Jul 26, 2022 - Health

Axios Finish Line: Do things you're bad at

Illustration of a running track with one lane splitting off into a new direction.
Illustration: Annelise Capossela/Axios

We value excellence and success and productivity in our pursuits, but there’s incredible merit in chasing hobbies you’re not very good at.

Why it matters: Doing hard things sharpens our minds and bodies — and keeps us grounded.

Americans' fixation with perfectionism is chipping away at our mental health, Vox reports. Many of us don't pick up hobbies because we're afraid of being bad at them.

  • We think that once we start something, we have to achieve great things in that field, author Tim Wu writes in the New York Times.
  • It's not only okay, it's also good for us to do things purely for ourselves.

Case in point: At the beginning of this year, I set a goal to run at least 10 miles a week.

  • For anyone who runs with any regularity, it’s an unimpressive goal. For me — someone who couldn’t run a mile without stopping before the pandemic — it’s a big one.
  • I'm not a naturally gifted athlete; the miles I run are slow and steady, and I'm never going to be a champion runner, but sticking to my goal has vastly improved my mental and physical health.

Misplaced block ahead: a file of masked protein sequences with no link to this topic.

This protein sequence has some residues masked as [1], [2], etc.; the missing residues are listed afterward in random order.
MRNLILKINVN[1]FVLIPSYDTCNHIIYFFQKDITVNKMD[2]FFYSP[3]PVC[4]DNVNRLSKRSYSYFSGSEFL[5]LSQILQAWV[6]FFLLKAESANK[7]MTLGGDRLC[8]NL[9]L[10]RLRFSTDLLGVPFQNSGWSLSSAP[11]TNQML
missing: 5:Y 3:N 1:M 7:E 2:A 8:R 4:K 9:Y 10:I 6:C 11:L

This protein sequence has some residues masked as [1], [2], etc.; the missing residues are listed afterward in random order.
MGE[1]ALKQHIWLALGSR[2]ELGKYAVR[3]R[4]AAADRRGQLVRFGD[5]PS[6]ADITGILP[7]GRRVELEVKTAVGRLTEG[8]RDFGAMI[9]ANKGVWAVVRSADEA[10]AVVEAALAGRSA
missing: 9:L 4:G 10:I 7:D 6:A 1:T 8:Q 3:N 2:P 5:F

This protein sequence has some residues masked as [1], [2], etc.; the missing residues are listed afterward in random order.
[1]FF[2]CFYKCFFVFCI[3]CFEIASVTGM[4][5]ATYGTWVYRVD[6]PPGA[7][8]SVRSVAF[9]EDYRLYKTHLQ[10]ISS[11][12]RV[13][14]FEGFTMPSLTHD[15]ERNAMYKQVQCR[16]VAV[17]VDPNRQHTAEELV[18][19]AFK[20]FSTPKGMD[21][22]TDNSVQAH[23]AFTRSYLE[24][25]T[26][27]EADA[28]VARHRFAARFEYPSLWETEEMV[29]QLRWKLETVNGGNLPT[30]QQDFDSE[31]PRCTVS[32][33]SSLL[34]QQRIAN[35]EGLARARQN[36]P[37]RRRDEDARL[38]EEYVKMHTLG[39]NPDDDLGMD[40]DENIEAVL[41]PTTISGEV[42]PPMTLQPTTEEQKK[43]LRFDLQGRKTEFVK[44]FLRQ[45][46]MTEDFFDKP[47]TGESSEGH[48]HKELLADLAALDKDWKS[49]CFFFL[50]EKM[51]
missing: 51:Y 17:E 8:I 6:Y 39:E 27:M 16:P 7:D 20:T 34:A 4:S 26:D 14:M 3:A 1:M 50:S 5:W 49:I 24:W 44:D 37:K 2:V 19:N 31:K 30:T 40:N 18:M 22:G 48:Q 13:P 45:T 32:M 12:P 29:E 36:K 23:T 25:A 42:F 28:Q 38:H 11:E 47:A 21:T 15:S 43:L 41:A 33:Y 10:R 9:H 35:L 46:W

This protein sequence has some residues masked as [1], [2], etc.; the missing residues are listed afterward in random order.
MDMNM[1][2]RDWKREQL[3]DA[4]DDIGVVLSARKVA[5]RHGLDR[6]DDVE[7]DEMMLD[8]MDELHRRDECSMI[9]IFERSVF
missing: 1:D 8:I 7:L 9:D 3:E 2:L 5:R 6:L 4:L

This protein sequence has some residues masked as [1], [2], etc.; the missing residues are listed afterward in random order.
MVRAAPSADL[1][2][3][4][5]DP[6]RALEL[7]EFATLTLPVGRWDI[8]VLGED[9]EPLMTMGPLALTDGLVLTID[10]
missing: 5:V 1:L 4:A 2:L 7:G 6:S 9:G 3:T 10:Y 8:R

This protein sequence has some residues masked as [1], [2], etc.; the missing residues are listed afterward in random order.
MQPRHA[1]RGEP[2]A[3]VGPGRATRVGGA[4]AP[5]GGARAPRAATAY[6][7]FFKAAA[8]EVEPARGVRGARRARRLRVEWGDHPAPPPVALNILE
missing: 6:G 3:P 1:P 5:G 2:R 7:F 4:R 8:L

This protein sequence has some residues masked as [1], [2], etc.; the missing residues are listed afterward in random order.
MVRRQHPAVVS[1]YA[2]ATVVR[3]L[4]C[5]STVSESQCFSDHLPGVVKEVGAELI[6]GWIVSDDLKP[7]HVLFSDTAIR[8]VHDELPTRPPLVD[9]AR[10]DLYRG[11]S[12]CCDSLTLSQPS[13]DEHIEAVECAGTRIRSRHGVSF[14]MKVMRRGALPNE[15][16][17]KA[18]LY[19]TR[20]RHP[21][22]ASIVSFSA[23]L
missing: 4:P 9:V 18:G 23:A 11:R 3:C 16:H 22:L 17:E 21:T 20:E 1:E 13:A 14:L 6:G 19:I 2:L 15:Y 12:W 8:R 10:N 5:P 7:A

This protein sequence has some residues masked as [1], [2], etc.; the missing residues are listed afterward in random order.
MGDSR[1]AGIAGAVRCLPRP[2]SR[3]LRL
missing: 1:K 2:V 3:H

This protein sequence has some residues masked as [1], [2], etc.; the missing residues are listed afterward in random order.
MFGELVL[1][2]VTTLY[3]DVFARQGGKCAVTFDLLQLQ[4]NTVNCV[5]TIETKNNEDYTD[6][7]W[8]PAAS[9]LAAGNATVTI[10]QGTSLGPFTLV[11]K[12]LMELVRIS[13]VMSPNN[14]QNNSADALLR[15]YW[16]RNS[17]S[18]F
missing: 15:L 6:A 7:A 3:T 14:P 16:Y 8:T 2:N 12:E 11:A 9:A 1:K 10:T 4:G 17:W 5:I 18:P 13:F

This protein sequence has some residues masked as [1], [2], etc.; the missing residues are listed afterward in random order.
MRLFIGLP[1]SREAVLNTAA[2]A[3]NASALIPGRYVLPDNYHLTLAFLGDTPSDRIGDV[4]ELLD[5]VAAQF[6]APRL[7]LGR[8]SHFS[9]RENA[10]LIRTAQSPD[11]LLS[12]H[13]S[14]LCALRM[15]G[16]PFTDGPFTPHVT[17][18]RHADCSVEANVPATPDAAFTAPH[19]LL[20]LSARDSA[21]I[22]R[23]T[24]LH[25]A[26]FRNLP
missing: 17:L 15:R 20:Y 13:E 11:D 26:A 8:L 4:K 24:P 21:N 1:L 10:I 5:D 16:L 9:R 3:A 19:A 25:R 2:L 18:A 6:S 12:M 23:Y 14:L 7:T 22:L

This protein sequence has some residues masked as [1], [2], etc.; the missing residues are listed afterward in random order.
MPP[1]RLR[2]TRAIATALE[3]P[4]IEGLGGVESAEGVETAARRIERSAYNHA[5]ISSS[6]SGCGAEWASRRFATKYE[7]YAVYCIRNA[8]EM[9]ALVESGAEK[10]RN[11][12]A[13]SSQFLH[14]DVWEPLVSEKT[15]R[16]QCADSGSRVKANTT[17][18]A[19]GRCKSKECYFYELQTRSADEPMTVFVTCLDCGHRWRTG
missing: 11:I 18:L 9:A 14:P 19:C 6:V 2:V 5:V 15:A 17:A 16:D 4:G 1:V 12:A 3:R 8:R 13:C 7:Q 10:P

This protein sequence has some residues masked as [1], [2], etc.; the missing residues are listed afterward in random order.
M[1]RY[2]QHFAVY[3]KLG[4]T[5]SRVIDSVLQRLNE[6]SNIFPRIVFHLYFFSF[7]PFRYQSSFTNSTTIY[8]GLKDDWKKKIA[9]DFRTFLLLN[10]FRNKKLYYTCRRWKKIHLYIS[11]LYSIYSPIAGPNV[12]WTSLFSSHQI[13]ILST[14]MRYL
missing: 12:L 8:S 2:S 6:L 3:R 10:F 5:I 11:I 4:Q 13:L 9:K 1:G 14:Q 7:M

• Most importantly, I'm much braver when it comes to challenging myself and trying even more new things. And I've found that runners who are a lot fitter and faster than I'll ever be respect me a great deal for even trying.

There's a scientific case for this: As we've reported, pushing ourselves to learn new skills — whether mental or physical — has been linked to reduced risk of dementia as we age.

  • Struggling, or even failing, is one of the most effective ways to overcome fear and boost creativity. And doing things that we're bad at teaches us to stay humble — and laugh at ourselves.
  • On top of that, being okay with being bad at some things is great for peace of mind. "When you refuse to do anything you're not great at, what you're telling yourself is that you're only okay if you're perfect," therapist Aimee Daramus tells Well+Good. "That's going to lead to a lot of pain in life."

The bottom line: If you love to do something, keep at it — even if it's hard and even if you're bad at it.

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